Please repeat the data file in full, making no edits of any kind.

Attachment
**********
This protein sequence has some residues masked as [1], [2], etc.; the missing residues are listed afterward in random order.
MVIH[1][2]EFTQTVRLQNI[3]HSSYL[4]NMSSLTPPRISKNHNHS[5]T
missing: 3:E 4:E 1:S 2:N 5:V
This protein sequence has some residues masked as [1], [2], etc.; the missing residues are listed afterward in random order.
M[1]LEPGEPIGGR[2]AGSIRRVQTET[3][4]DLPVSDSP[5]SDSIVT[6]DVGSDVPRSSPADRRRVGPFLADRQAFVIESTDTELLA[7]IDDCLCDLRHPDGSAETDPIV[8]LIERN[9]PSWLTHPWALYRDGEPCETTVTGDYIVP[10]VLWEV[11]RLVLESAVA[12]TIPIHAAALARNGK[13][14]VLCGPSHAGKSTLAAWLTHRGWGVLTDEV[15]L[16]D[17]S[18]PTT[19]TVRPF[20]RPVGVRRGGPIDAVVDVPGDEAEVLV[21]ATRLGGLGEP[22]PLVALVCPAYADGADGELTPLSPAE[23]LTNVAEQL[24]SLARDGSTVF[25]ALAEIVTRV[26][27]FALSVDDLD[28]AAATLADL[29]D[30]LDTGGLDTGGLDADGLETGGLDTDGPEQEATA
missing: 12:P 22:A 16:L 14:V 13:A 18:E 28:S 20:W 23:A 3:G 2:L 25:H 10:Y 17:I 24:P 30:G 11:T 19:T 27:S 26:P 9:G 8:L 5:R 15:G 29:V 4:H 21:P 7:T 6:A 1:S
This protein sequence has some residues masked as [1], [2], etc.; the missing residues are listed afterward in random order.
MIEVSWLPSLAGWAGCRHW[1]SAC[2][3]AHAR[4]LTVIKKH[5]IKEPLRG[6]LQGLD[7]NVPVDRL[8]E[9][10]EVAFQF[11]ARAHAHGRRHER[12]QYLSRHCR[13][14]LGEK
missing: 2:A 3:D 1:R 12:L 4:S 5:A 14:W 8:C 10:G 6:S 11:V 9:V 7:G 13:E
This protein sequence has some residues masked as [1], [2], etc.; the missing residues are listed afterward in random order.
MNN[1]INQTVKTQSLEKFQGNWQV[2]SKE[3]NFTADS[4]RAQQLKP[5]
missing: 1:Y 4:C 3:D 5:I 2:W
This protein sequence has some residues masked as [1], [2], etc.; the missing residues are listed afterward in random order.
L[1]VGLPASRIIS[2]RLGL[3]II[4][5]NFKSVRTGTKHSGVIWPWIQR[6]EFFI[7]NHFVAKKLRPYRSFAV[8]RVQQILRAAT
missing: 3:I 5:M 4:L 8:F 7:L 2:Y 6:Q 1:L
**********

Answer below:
This protein sequence has some residues masked as [1], [2], etc.; the missing residues are listed afterward in random order.
MVIH[1][2]EFTQTVRLQNI[3]HSSYL[4]NMSSLTPPRISKNHNHS[5]T
missing: 3:E 4:E 1:S 2:N 5:V
This protein sequence has some residues masked as [1], [2], etc.; the missing residues are listed afterward in random order.
M[1]LEPGEPIGGR[2]AGSIRRVQTET[3][4]DLPVSDSP[5]SDSIVT[6]DVGSDVPRSSPADRRRVGPFLADRQAFVIESTDTELLA[7]IDDCLCDLRHPDGSAETDPIV[8]LIERN[9]PSWLTHPWALYRDGEPCETTVTGDYIVP[10]VLWEV[11]RLVLESAVA[12]TIPIHAAALARNGK[13][14]VLCGPSHAGKSTLAAWLTHRGWGVLTDEV[15]L[16]D[17]S[18]PTT[19]TVRPF[20]RPVGVRRGGPIDAVVDVPGDEAEVLV[21]ATRLGGLGEP[22]PLVALVCPAYADGADGELTPLSPAE[23]LTNVAEQL[24]SLARDGSTVF[25]ALAEIVTRV[26][27]FALSVDDLD[28]AAATLADL[29]D[30]LDTGGLDTGGLDADGLETGGLDTDGPEQEATA
missing: 12:P 22:A 16:L 14:V 13:A 18:E 28:S 20:W 23:A 3:G 2:L 25:H 10:Y 17:I 24:P 30:G 11:T 19:T 27:S 26:P 9:G 8:L 5:R 15:G 29:V 4:H 21:P 7:T 6:A 1:S
This protein sequence has some residues masked as [1], [2], etc.; the missing residues are listed afterward in random order.
MIEVSWLPSLAGWAGCRHW[1]SAC[2][3]AHAR[4]LTVIKKH[5]IKEPLRG[6]LQGLD[7]NVPVDRL[8]E[9][10]EVAFQF[11]ARAHAHGRRHER[12]QYLSRHCR[13][14]LGEK
missing: 2:A 3:D 1:R 12:L 4:S 5:A 14:W 8:C 10:G 6:S 11:V 9:V 7:G 13:E
This protein sequence has some residues masked as [1], [2], etc.; the missing residues are listed afterward in random order.
MNN[1]INQTVKTQSLEKFQGNWQV[2]SKE[3]NFTADS[4]RAQQLKP[5]
missing: 1:Y 4:C 3:D 5:I 2:W
This protein sequence has some residues masked as [1], [2], etc.; the missing residues are listed afterward in random order.
L[1]VGLPASRIIS[2]RLGL[3]II[4][5]NFKSVRTGTKHSGVIWPWIQR[6]EFFI[7]NHFVAKKLRPYRSFAV[8]RVQQILRAAT
missing: 3:I 5:M 4:L 8:F 7:L 2:Y 6:Q 1:L